Homeschooling Your Child with Autism
Hear from a parent-founded organization that grew from just a few families to thousands. The Autism Community in Action (TACA) shares information and resources for homeschooling and can provide you with a network of families for support.
Life Learning with Asperger’s
In response to a blog post from Life Learning Magazine, Susan McLeod-Harrison shares the story of unschooling with her son, Micah, who has Asperger’s.
We Aut To Be At Home
Read about this family’s story: “A blog following the homeschool journey of two work-at-home parents and our ASD son. With candor and humor, I hope to inspire other parents of autistic children who are exploring homeschooling as an option.”
Shannon Anderson is a homeschooler of a child with autism and a member of the Aut-2B-Home email list. This website is a collection of information and resources, as well as tidbits from the experiences of her family.
Homeschooling Autism Support Groups
As you embark on this homeschooling journey, a network of support may be very important. You can join general homeschool support groups or special needs homeschool support groups, but homeschool groups specifically targeting autism may be particularly beneficial. Here are some for you to research to see if they meet the needs of your family:
This email list is a collection of families who are homeschooling children with autism full-time or part-time. Just sign up to be included on the listserv.
Autism & Homeschooling
This private Facebook group is “a discussion and support group available to everyone who is interested in home educating kids on the autism spectrum. We are here to help and to share, to motivate and to encourage. This group is inclusive and not affiliated with any religion, philosophy or political ideology.”
Autism and Us – Homeschool Support
This is a private Facebook group. “Homeschooling can be a great alternative to traditional public or private school settings. This group is dedicated to supporting parents who are interested in homeschooling or who are already homeschooling their children. A place to get information on where and how to start, tools and resources as well as supporting each other with homeschooling tips, suggestions, and encouragement. This group is part of the growing “Autism and Us Community of Support” family. However, your child or children do not have to have autism to join this group. Anyone who is interested in homeschooling is more than welcome to become a part of this group.”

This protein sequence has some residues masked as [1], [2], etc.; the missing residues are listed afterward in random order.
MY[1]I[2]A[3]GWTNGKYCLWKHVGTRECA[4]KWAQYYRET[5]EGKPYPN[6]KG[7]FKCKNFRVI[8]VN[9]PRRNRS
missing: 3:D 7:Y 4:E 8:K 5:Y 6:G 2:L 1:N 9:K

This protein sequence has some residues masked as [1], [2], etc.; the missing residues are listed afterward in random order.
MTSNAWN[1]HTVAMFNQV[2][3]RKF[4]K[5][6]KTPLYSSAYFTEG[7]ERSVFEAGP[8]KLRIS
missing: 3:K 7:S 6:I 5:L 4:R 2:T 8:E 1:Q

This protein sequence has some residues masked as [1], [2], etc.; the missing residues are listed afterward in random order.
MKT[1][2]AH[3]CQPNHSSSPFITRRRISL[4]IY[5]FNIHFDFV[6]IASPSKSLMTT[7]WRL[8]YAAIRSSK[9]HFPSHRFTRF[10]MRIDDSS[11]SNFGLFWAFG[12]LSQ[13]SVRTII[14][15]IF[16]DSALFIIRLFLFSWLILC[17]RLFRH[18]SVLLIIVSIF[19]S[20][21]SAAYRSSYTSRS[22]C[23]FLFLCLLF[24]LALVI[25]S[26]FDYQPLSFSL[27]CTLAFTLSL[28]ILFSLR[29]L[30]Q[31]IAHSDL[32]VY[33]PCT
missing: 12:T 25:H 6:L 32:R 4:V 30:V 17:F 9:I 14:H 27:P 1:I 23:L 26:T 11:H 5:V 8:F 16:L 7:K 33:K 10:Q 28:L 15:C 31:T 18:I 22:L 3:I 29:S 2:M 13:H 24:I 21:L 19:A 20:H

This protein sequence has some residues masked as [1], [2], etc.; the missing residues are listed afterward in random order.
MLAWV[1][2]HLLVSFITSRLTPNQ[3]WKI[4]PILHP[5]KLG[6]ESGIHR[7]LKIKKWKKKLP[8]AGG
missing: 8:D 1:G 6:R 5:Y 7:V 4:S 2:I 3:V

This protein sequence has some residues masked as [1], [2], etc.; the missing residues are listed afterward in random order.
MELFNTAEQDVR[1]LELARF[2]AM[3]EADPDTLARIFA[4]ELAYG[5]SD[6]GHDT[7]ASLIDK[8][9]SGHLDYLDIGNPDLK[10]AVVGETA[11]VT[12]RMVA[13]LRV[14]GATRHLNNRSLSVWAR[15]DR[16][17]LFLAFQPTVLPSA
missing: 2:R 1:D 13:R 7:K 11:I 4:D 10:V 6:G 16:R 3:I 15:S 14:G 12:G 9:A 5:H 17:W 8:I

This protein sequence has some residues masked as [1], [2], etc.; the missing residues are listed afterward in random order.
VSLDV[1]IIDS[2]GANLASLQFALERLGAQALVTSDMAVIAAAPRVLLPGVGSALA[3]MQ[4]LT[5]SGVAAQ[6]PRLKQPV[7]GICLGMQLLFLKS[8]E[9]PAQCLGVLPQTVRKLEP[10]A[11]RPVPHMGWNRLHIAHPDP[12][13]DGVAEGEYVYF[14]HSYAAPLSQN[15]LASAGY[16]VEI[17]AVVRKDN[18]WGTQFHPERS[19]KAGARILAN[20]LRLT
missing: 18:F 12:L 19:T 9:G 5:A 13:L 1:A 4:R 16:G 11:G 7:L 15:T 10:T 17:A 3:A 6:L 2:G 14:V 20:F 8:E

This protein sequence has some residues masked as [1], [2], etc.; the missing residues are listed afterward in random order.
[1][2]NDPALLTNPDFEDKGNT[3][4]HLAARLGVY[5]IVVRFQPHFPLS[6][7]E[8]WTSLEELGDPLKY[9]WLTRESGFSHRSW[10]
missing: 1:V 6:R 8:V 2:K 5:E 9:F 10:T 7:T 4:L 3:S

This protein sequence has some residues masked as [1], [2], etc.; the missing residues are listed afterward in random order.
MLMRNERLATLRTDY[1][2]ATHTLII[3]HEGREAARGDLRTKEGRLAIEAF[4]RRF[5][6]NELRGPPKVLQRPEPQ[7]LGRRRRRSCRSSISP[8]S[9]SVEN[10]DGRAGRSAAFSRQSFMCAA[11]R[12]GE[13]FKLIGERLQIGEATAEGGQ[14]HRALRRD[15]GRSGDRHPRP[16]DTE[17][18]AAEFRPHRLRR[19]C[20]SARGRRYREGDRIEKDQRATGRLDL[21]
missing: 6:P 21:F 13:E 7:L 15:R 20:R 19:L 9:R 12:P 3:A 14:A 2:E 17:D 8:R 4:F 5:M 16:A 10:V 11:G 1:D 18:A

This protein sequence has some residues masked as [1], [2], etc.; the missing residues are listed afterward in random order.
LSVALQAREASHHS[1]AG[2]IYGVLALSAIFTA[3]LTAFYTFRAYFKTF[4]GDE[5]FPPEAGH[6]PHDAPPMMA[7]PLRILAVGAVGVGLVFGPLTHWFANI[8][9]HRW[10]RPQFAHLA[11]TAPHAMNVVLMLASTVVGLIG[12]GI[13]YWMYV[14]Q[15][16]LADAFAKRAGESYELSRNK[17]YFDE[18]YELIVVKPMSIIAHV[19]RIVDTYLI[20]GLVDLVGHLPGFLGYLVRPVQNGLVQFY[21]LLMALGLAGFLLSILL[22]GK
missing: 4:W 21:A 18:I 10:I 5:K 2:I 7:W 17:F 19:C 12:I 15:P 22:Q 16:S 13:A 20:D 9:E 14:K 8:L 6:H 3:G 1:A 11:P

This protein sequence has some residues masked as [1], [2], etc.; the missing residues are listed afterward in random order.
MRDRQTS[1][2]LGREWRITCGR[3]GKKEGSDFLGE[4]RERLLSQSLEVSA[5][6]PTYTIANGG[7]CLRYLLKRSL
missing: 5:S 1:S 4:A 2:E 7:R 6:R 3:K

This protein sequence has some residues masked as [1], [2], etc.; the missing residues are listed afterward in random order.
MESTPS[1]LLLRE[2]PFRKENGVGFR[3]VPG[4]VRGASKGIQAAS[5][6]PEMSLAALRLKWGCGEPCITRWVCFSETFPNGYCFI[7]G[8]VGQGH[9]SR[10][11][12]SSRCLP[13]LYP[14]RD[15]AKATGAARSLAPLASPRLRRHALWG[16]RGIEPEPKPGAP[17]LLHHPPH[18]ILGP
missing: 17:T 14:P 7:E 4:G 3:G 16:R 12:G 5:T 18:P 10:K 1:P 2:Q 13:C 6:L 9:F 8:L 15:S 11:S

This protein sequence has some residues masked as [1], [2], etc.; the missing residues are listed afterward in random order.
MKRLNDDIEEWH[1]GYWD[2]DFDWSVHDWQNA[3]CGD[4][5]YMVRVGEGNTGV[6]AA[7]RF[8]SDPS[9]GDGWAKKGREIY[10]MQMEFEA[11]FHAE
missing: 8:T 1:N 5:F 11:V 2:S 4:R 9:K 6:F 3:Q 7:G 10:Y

Autism Classroom & Homeschool Support
This is a private Facebook group providing “Practical advice & support for teachers and parents of kids with autism. This group has been set up by Curriculum for Autism.”
Autism Homeschool Success
This is a private Facebook group. “If you’ve chosen homeschooling for your child with autism, “Autism Homeschool Success” is here for you! You’ll find teaching ideas, curriculum reviews, helpful tips from other parents, and more!”
Autism Support Network
Although the site is not only for homeschoolers, you can connect with other families through groups and chat rooms and find out information about education, treatments, strategies, and therapies for autism through the site’s blogs.
Homeschooling Asperger’s, ADHD, PDD (High Functioning) Kids 2
This is a private Facebook group and “a safe place where people who are homeschooling (or making the decision to homeschool) their kiddos with a variety of different development challenges can come for encouragement, to share experiences, seek advice, and a number of other things…. The common bond we all share is that we’re caregivers and parents to kiddos with special needs and a commitment to ensuring the best opportunities for success and education possible by homeschooling.”
Homeschooling on the Spectrum: Autism, Asperger’s, PDD
This is a private, international Facebook “support group for home educators who have children on the spectrum.”
Homeschooling our Asperger’s, ADHD, ODD, etc.
Similar to the one listed above, this is a private Facebook group and “a safe place where people who are homeschooling (or making the decision to homeschool) their kiddos with a variety of different development challenges can come for encouragement, to share experiences, seek advice, and a number of other things…. The common bond we all share is that we’re caregivers and parents to kiddos with special needs and a commitment to ensuring the best opportunities for success and education possible by homeschooling.”
Homeschooling Parents of Children with Asperger’s Syndrome
This is a private Facebook group. “We are a respectful support group for Parents of Asperger Children who choose to homeschool. We welcome questions, ideas that work for you, funny anecdotes about your kids, your successes. We listen and respectfully try to provide empathy and support.”